When method becomes a matter of life or death
By Rachael Liberman
While public school violence has been an ongoing epidemic in Chicago, the recent murder of 16-year-old Derrion Albert, showcased on YouTube and other various Internet sources, has repositioned its priority level to urgent. However, as weeks have passed, the public is still wondering: what and when is something going to be done? Finally, the New York Times has revealed a plan orchestrated by Ron Huberman, the new chief officer of Chicago Public Schools, that is reportedly going into effect this winter. According to the article, “Financed by federal stimulus grants for two years, the $60 million plan uses a formula gleaned from an analysis of more than 500 students who were shot over the last several years to predict the characteristics of potential future victims, including when and where they might be attacked.” According to this statistical analysis, the victims are most likely to be black, male, without a stable living environment, in special education, skipping an average of 42 percent of school days, and having a record of school behavioral problems eight times higher than the average student.
The next step in Huberman’s plan includes identifying 10,000 vulnerable students that fit this profile, and then giving them increased attention, which according to the article, includes “giving each of them a paid job and a local advocate who would be on call for support 24 hours a day.” Now, this plan has not been met without criticism from the community, who question why only this set amount of students are going to receive special treatment when, in fact, there are 410,000 students in the Chicago Public School system that could benefit from such attention. Interestingly, as Susan Saulny, the author of the New York Times article, points out, Darrion Albert, who was a member of the football team and an honor roll student, wouldn’t have matched the demographics calculated by the statistical analysis and therefore would not have been part of this prevention technique.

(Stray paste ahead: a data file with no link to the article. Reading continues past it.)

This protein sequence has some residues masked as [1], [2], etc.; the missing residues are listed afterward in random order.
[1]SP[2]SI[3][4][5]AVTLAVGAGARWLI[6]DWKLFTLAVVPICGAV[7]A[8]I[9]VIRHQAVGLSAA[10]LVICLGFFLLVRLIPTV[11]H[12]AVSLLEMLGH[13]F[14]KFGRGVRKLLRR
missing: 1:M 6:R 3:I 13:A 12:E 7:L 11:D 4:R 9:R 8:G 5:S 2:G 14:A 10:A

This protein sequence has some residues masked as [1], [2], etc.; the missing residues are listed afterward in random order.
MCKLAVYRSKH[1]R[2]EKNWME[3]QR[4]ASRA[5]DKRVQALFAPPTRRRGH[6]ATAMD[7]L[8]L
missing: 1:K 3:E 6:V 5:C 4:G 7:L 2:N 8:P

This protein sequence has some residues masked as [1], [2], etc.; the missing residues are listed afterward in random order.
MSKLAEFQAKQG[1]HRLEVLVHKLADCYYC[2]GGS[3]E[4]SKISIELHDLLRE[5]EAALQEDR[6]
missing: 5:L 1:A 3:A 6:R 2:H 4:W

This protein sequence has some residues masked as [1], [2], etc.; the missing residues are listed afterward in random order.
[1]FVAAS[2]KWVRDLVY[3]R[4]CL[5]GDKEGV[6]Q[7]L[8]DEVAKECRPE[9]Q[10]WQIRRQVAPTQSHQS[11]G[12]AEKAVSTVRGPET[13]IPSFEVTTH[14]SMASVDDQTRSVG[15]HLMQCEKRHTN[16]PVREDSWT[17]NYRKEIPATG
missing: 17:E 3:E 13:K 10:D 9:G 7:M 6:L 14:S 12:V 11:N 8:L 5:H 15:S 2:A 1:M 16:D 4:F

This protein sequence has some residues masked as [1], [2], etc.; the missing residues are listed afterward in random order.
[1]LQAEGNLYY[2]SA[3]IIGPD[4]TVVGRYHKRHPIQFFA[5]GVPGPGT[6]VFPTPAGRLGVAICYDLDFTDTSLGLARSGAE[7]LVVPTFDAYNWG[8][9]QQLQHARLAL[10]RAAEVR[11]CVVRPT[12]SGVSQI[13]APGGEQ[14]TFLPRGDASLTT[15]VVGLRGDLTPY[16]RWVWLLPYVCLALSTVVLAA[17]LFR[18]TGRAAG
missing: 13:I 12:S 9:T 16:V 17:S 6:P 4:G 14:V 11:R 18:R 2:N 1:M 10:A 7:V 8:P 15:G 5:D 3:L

While, of course, Huberman’s plan emerges from the results of meticulous analysis, there is one glaring problem with his method: the lack of voice from the students themselves. While the organization of demographic information from previous shootings does reveal a significantly helpful average to base this plan on, the fact remains that additional information from those living in this horror was not generated. Collecting the experience of those attending Chicago Public Schools could have informed the statistics – and the plan – with nuances that fall out of predetermined categories. Some of these nuances include: what are the social conditions that ignite the physical violence? What are the relationships between those who do the killing and those killed? What successful techniques do students employ to keep them away, or safe, from the violence? Obviously, information cannot be extracted from the students who have been victims of these crimes and therefore that angle cannot be properly analyzed. However, by limiting the collection of data to statistics, the dynamic social reality of this violent phenomenon has been reduced to the demographics of past victims. What about Darrien Albert? His situation already proves the limitations of Huberman’s proposition. In the end the fact remains, for an issue as culturally meaningful as this, with ties to the complexity of race and class – why were statistics the method of choice?
Crime, Delinquency, and Youth Gangs from the Blackwell Handbook of Adolescence
Cultural Approaches to Understanding School Violence by Linda M. Waldron